In His Name, be He glorified!
Just when with their stringent prohibitions they were trying to scare people everywhere away from me, the advertisement in the newspaper about the incident when I was a prisoner-of-war has increased their interest. Yesterday, three officials who are in favour of insulting my person said in the prison yard: “The people gather when Said appears at the window, and they look at him. He must not stand at the window or we’ll change his ward.” The Chief Warder said this. But don’t you worry at all. I have decided to endure all difficulties. God willing, through the blessings of your prayers, the distress will turn into joy.
Essentially, the incident is true, but because I had no witnesses, I never described it in detail. I did not realize that a squad had come to execute me; I understood later. I did not know that the Russian Commander then said some things in Russian by way of apology. That is to say, the Muslim Major who was present and who reported the incident to the newspaper understood; apparently the Commander said several times: “Forgive me!”
My brothers! When I am busy with the Risale-i Nur, the distress diminishes. That means, our duty is to be occupied with its treatises and to give no importance to passing things, and to offer thanks in patience.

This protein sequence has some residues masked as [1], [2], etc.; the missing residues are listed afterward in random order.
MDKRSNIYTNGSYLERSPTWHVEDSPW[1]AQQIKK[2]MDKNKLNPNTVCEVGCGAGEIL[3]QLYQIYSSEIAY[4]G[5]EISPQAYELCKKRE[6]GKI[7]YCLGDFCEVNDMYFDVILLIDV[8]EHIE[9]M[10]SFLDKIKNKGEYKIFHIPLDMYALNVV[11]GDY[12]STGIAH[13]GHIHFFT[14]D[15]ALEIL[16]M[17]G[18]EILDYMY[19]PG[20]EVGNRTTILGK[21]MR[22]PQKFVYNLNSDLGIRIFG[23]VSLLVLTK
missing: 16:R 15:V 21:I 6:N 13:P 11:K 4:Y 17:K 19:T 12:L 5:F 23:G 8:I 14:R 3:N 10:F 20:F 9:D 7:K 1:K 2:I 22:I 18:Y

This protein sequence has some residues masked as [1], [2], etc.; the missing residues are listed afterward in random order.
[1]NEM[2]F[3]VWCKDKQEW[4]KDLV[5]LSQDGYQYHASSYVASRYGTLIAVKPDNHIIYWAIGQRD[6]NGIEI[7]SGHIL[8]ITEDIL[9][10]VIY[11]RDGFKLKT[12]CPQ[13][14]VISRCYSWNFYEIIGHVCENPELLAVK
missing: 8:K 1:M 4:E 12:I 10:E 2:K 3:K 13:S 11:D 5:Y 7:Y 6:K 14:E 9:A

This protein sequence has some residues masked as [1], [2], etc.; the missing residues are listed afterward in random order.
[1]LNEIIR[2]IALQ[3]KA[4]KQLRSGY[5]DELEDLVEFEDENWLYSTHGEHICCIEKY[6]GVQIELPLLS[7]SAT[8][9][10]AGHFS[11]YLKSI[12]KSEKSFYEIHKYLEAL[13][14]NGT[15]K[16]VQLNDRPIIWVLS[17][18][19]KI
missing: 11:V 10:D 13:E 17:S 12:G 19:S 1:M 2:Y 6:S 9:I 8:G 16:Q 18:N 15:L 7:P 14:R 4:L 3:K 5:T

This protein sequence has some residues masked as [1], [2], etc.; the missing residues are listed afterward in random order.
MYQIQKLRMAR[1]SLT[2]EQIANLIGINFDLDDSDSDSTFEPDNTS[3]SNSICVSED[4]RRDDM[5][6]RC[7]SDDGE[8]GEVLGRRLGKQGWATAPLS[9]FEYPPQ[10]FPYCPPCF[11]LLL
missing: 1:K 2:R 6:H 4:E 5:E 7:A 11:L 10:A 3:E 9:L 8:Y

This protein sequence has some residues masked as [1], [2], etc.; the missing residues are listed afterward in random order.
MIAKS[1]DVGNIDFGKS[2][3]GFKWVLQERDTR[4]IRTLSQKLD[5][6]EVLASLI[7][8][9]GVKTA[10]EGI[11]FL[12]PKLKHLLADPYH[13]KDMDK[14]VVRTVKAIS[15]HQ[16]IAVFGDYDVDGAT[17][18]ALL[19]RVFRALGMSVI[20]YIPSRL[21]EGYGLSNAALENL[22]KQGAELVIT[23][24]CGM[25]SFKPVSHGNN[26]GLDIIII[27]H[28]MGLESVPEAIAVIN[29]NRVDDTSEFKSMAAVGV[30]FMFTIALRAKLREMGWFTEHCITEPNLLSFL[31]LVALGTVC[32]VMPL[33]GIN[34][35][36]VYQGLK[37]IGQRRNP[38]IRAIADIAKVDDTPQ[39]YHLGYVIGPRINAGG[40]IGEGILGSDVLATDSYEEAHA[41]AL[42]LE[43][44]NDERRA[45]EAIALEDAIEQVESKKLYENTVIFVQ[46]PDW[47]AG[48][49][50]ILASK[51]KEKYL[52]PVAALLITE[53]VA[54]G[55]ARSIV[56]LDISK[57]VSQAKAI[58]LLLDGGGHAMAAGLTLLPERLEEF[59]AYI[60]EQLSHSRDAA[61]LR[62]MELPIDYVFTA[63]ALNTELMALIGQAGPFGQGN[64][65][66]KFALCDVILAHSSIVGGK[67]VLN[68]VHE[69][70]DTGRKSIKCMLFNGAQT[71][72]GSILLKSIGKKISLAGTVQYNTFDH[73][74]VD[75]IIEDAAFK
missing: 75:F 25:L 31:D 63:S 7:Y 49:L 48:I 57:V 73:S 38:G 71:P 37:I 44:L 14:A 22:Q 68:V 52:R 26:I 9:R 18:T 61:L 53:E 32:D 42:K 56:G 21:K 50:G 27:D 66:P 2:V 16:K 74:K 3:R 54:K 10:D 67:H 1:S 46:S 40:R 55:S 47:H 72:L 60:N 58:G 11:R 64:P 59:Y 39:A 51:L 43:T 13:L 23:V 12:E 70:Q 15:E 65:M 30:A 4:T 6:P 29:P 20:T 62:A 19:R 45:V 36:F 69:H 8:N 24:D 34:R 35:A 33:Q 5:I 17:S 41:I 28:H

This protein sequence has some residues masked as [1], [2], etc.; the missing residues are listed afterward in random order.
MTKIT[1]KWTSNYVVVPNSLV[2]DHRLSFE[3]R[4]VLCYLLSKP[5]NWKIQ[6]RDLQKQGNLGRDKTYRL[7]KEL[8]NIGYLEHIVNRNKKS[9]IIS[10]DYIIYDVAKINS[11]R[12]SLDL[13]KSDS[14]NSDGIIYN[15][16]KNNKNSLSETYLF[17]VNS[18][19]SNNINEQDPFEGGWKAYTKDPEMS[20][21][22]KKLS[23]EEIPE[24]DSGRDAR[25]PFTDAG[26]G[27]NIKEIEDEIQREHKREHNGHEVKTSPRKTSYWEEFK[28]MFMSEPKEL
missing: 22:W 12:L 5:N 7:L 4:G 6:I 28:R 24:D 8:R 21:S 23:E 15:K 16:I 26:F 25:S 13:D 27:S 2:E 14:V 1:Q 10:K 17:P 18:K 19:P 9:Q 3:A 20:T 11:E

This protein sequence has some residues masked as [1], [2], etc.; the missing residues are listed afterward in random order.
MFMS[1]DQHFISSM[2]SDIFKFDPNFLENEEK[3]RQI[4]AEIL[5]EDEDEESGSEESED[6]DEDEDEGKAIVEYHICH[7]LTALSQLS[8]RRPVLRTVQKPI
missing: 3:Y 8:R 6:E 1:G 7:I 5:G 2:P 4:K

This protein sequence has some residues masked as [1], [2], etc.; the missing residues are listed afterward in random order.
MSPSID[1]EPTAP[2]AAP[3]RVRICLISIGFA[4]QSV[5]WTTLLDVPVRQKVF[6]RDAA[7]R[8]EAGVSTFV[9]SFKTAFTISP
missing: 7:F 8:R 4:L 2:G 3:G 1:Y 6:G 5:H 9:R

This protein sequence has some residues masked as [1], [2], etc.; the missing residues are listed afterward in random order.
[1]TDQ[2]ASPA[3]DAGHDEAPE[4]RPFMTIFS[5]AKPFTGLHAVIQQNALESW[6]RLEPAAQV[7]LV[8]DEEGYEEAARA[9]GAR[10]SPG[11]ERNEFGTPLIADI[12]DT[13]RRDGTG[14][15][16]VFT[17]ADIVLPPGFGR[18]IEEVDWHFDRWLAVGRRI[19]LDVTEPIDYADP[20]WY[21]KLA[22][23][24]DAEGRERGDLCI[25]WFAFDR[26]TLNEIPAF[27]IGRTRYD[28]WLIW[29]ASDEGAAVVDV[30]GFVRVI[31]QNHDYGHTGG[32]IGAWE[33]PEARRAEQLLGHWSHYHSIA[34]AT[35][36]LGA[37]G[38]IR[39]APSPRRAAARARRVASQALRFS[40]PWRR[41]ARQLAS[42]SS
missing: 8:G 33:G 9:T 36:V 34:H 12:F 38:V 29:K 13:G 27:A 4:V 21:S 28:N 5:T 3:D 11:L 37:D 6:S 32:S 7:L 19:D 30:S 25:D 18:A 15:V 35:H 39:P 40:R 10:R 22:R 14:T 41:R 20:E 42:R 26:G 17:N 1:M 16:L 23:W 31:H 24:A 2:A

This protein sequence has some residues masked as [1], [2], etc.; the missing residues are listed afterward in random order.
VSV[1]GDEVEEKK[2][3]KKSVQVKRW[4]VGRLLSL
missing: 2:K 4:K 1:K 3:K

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[This appeared in the 15th Teshrin-i Evvel, 1948 number of the magazine Ehl-i Sünnet. It was written by the magazine’s owner, who is a lawyer.]
Bediuzzaman was taken prisoner the same day that I was wounded and captured in Bitlis during the First World War. He was sent to Siberia, to one of the big prisoner-of-war camps. I was on the island of Nangün near Baku. One day, Nicola Nicolayavich visited the camp in order to inspect the prisoners. While passing in front of Bediuzzaman, Bediuzzaman ignored him, not so much as stirring a finger. This attracted the the Commander-in-Chief’s attention. On some pretext, he passed by a second time, and again Bediuzzaman did not stir. He passed by a third time, and stopped, then the following exchange ensued:
“Do you know who I am?”